In towns across the U.S., there are young people pursuing dreams to become composers for symphony orchestras, says Music Production Course Director and Department Chair Keith Lay. He is a judge and one of the founders of the National Young Composer’s Challenge (NYCC), a yearly competition to find the best and brightest young composers in the country.
“The orchestra is alive and well in the minds of our young, creative musicians, and the NYCC is the nation’s most successful organization that supports it,” says Lay, an award-winning musician and composer in his own right.
The Young Composers Challenge is open to musicians, ages 13 to 18. For the competition, youth are challenged to write a composition, either for a small ensemble or an entire orchestra. Six winners are chosen – three from the ensemble category, who each receive $500, and three from the orchestral category, who each receive $1,000. The winners also receive a professional recording of their composition performed by a symphony orchestra. For the past few years, the NYCC has received between 75 to 100 submissions from around the country, says Lay.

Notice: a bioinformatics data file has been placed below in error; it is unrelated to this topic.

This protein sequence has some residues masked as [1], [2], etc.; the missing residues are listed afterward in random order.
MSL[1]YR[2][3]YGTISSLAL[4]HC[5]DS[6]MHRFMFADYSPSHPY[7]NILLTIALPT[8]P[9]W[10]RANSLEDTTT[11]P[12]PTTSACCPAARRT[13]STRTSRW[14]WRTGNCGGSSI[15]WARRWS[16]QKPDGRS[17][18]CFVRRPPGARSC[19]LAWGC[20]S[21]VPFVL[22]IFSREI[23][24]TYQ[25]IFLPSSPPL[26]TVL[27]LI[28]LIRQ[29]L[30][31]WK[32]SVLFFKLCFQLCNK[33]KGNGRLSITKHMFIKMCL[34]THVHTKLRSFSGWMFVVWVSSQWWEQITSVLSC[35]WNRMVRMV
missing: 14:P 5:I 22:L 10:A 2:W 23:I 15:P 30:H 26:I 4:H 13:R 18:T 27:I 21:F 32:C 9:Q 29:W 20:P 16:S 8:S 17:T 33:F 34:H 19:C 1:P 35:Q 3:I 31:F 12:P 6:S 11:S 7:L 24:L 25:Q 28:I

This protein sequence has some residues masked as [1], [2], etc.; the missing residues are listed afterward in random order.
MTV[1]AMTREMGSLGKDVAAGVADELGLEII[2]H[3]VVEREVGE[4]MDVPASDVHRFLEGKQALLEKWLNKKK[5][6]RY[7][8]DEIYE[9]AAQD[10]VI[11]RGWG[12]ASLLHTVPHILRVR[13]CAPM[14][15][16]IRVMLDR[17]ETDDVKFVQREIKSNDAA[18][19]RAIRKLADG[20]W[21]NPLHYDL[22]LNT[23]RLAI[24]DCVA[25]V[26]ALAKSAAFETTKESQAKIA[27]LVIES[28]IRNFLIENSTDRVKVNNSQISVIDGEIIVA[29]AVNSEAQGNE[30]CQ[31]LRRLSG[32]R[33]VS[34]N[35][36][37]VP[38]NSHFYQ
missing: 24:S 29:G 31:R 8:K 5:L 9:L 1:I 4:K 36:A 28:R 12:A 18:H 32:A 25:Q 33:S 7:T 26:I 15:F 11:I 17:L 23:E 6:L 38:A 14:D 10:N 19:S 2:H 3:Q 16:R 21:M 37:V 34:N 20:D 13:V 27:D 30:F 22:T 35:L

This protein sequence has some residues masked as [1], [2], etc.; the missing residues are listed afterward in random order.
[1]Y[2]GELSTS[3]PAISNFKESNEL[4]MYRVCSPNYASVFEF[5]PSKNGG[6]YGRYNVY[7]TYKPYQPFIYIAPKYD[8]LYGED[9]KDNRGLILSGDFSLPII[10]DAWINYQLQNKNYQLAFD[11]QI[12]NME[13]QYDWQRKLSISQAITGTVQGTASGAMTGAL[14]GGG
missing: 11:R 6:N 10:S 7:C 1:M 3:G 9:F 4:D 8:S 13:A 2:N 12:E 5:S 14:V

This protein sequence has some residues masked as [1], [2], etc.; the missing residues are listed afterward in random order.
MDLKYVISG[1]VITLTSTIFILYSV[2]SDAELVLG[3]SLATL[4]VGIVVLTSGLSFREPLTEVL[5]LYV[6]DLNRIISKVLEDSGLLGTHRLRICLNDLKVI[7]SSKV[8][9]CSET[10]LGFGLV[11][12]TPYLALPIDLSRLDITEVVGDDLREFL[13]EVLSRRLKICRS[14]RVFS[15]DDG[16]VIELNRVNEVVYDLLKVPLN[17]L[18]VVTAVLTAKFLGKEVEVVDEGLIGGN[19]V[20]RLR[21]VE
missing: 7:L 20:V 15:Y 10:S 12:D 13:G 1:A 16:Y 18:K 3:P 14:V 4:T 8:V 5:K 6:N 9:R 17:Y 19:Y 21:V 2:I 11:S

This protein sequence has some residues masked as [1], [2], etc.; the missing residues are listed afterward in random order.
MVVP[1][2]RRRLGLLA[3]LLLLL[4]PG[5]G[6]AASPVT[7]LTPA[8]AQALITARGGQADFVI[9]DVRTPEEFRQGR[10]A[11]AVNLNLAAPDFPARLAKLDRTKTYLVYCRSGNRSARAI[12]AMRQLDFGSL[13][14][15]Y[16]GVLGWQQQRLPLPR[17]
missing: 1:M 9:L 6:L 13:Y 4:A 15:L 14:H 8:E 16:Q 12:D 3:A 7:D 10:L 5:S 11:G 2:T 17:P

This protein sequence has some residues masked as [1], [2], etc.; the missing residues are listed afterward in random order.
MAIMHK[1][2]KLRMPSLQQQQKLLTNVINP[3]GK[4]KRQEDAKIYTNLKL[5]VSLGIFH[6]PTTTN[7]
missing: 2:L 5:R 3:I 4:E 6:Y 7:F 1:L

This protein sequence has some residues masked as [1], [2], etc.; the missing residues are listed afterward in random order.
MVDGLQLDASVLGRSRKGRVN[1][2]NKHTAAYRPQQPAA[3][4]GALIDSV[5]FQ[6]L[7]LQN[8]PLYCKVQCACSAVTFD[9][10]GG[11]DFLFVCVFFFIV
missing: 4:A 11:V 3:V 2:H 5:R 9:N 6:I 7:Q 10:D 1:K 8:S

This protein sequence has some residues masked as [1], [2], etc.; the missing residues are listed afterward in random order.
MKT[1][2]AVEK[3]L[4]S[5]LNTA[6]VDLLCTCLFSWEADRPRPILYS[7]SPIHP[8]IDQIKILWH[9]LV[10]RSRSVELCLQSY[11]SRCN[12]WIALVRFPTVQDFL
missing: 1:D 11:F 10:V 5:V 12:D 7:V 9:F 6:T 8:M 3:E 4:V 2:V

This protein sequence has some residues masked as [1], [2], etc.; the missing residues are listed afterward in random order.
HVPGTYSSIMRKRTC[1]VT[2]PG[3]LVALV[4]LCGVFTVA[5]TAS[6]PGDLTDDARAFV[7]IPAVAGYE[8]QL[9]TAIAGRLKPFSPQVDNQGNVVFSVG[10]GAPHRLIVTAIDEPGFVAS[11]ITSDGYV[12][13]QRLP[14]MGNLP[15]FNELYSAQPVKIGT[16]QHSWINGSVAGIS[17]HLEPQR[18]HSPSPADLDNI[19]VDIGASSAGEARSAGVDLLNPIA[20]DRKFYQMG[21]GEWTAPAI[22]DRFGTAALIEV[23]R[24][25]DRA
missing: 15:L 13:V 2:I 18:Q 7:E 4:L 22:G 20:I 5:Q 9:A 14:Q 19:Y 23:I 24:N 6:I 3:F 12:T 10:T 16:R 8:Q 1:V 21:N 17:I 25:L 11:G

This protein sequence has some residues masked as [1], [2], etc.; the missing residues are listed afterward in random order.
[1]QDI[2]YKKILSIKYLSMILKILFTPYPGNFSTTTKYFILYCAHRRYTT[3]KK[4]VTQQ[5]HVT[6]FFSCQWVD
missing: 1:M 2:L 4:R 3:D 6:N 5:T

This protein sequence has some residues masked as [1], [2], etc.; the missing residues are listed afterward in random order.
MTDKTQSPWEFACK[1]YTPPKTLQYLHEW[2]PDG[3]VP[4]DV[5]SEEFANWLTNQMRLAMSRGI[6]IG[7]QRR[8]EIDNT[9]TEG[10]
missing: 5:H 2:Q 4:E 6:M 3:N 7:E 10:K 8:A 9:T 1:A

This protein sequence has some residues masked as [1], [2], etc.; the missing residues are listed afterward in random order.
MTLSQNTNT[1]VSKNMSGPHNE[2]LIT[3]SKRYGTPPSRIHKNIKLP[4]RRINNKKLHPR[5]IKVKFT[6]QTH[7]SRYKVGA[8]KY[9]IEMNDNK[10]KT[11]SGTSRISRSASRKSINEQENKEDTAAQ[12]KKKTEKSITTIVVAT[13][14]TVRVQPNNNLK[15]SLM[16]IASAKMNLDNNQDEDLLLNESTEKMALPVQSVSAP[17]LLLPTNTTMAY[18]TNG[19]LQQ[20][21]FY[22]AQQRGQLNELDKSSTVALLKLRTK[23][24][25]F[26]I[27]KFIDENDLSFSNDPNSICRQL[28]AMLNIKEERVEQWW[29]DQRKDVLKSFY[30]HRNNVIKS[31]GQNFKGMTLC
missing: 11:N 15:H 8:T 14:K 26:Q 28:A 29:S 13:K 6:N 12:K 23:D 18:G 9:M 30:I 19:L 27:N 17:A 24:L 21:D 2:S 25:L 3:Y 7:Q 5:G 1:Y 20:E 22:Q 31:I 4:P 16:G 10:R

Lay recently returned from San Francisco, where the organization held its annual Composium on Oct. 6.
“That’s where the winners come in from all around the country to hear their works performed by a symphony orchestra,” says Lay. This year, the participating orchestra was the Marin Symphony Orchestra, based in San Rafael, California.
In addition to the competition, the organization runs a yearly workshop, during which Lay and other composers and musicians train the youth participants in principles of composition, orchestration, musical notation, scoring software, and MIDI technology.